Making music, or whatever, for a customer?

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  • Hi guys.

    Was wondering how other people went about it when they need to produce something creative for someone else's game. I've agreed to make music for someone. Currently I make small bits of 30-60 seconds, he says what he likes and dislikes and I make something new. I've realized this could end up taking forever. The problem is that he, like many customers, doesn't know exactly what he wants. Friends have suggested I write up a questionaire to send to people.

    How do you guys go about it?

  • I am currently working on a short film with a similar client. With the addition that the client I have wants to control/dictate how I compose the music. So I know your pain!

    Deadlines are a powerful tool. You know best how much time it takes to compose a complete cue/track. You need the client to make decisions so that you can deliver. If a deadline is coming it is okay to remind the client of it since you are both in the same boat.

    Did the client have any temp tracks or placeholder music? To save yourself from working for nothing, have the client give your reference music. It sheds light to the mind of the producer/director. Has the client expressed genres he likes or associates with the game? Any artists?

    If you start to get frustrated or confused, just confront the client about the indecisiveness (I guess that is the word..?). "Sit down" with the client and talk through piece by piece what is his vision and especially how he wants the player feel. Game music is about arousing emotions and telling a story in the end.

    I never begin composing unless I have more or less clear understanding of what the client is thinking. !!NOTE!! Culture and language can be a major major MAJOR hinder in artistic communication.

    What ever the case, ceep calm and stay professional! There isn't really a silver bullet there. I guess it was one of the bigger Hollywood composers that once expressed that being a composer is sometimes being like psychologist. You must interpret often vague and/or contradicting descriptions of directors and somehow make sense of what they are trying to tell you whether they are actually saying it or not.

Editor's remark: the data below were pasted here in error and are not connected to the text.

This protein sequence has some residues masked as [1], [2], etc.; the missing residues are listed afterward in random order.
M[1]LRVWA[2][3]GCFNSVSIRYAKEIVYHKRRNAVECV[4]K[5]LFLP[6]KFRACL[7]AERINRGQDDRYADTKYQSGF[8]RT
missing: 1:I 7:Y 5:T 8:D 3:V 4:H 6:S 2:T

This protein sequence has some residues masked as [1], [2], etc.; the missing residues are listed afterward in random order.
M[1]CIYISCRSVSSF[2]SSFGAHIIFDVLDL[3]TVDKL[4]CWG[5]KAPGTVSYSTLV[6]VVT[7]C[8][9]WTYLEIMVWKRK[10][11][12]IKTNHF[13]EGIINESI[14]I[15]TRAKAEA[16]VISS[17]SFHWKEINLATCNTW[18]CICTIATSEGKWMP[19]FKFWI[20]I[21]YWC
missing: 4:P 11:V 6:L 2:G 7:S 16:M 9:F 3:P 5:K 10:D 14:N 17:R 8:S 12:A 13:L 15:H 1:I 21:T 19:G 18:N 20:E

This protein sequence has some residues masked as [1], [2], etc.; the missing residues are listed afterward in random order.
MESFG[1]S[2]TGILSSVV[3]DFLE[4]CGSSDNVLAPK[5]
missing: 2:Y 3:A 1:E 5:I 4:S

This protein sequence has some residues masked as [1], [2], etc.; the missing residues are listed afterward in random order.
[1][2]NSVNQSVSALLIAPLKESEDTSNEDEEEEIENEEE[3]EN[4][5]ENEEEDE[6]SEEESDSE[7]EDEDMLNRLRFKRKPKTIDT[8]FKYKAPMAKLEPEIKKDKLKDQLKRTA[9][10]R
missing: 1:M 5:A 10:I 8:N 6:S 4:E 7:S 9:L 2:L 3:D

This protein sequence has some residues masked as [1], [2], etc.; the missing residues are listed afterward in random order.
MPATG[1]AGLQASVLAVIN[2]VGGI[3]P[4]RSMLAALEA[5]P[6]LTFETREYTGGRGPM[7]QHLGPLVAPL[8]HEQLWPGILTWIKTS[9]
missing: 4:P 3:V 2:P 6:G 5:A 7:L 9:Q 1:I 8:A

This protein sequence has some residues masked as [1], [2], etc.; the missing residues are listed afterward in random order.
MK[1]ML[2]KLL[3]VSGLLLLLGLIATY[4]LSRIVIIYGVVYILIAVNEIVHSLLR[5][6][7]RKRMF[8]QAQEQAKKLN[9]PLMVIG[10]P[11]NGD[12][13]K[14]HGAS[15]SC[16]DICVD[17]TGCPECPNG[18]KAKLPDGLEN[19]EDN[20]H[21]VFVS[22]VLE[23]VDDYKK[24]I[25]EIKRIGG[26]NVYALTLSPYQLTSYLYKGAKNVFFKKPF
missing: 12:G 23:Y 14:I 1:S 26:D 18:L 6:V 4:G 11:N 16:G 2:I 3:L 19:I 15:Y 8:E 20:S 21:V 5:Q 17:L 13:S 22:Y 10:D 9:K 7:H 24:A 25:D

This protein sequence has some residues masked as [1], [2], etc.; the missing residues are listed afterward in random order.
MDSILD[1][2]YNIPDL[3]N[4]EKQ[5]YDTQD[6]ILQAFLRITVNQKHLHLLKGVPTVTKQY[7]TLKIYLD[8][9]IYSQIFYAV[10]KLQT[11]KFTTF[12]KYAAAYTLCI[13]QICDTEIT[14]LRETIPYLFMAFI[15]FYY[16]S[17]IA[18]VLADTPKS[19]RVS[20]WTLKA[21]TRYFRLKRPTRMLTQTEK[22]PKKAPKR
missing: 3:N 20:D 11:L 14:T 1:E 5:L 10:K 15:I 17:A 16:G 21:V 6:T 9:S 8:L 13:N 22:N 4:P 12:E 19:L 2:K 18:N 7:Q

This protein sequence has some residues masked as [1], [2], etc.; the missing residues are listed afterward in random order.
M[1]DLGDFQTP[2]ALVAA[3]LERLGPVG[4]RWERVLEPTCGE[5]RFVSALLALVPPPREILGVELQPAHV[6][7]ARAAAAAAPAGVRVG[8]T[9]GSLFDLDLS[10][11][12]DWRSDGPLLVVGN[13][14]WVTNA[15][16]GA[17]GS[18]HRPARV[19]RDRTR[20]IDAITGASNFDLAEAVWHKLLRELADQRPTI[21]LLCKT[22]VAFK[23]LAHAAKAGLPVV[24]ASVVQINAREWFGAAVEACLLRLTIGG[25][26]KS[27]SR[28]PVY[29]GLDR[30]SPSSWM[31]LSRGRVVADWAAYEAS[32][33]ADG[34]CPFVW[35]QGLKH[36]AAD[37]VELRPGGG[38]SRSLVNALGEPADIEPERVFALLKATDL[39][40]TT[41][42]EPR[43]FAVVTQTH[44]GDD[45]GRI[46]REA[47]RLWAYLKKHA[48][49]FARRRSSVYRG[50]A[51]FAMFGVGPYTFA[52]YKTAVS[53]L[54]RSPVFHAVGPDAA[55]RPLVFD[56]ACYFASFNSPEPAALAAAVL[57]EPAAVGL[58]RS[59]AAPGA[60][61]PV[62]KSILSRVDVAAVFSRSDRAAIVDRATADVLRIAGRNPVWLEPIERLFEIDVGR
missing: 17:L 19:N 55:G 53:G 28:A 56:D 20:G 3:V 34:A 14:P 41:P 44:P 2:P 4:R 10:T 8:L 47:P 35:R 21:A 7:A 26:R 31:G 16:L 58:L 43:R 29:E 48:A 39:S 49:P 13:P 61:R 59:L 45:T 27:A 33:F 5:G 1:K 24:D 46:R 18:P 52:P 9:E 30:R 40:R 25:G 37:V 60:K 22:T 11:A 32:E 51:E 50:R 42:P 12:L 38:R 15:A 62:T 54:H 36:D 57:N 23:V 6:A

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  • Charge an hourly or daily wage... They make their mind up much quicker when they are paying for your time.

    They will also make more of an effort to portray exactly what they want so you do not waste the time they are paying for.

    I do 3D and 2.5D artwork, and it is about the same way. They want you to work endlessly for free to come up with some masterpiece for their game, yet they are too $#%!ing lazy to even spend time sketching or describing what they want. Most of the time the work is to Par , but while you are working for free, they will abuse your time to the fullest extent possible. As soon as you set cash boundaries for them they decide on things really quick. Their art visions suddenly become LUCID.

    Ask them to give you links to song they like, and want you to mimic. Then you have at least a starting point. Ask what they like about the song. The instruments? The beat? They way it is uplifting or down beat?

    It is good to give them little time up front so they see who you are and how you work, but after a hour or so, start the meter running. Free samples are great to get your name around but you need to make sure your employer is serious too.

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